C++ coroutines: Making the promise itself be the shared state, the inspiration

Raymond Chen

Raymond

Earlier, we improved our simple coroutine promise by delaying the resumption of awaiting coroutines until local variables have destructed. This time, we’ll look at another improvement.

Recall that our coroutine is structured like this:

  Coroutine state   Caller
  bookkeeping    
promise
 
holderresult_holder stateholder
  stack frame    

There are two allocations, one for the coroutine state, and one for the shared state internal to the result_holder. But what if we put the result_holder shared state inside the promise? In other words, what if we made the promise be the result_holder shared state?¹

This trick takes advantage of the fact that you are permitted to suspend in the final_suspend. This lets you pause the coroutine execution before it gets to the point where it destroys the coroutine state.

The idea is that we move into the promise object all of the result_holder shared state, including the reference count hiding inside the shared_ptr.

Let’s make the original diagram a bit more honest about the shared pointer control block. Recall that a shared_ptr is a pair of pointers, one to a control block and one to the shared data, and the control block consists of two reference counts, one for strong references and one for weak references.

  Coroutine state   Caller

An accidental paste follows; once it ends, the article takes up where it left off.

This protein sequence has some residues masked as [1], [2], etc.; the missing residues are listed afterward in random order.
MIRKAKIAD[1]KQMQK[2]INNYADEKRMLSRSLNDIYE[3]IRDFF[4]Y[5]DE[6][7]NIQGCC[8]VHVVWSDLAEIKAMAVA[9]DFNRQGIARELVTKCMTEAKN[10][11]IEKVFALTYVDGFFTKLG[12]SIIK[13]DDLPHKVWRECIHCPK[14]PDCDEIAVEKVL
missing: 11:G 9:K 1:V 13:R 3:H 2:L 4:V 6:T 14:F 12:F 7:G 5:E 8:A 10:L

bookkeeping    
promise
 
 
holder
refcounts
result_holder state

holder
  stack frame    

What we’re doing is moving the shared pointer control block and the shared state into the promise.

  Coroutine state Caller
  bookkeeping  
promise
 
 
refcountholder
result_holder state
  stack frame  

We don’t need to support weak references at all, so we are down to just one reference count.

A running coroutine has a reference to its own state, and any outstanding holder objects also have a reference to the coroutine state. Only when all references go away do we destroy the coroutine state.

We’re going to have to rewrite a bunch of stuff basically from scratch, seeing as we’re abandoning the entire shared_ptr model that we had been using up until now. Let’s hope it’s worth it.

Bonus chatter: I figured I’d do the whole shared_ptr thing first, since it makes the several-week-long path to this point easier to follow. If I had started directly with the “result holder state embedded in the coroutine state”, it would probably have been too confusing.

¹ Thanks to Gor Nishanov for providing this inspiration.

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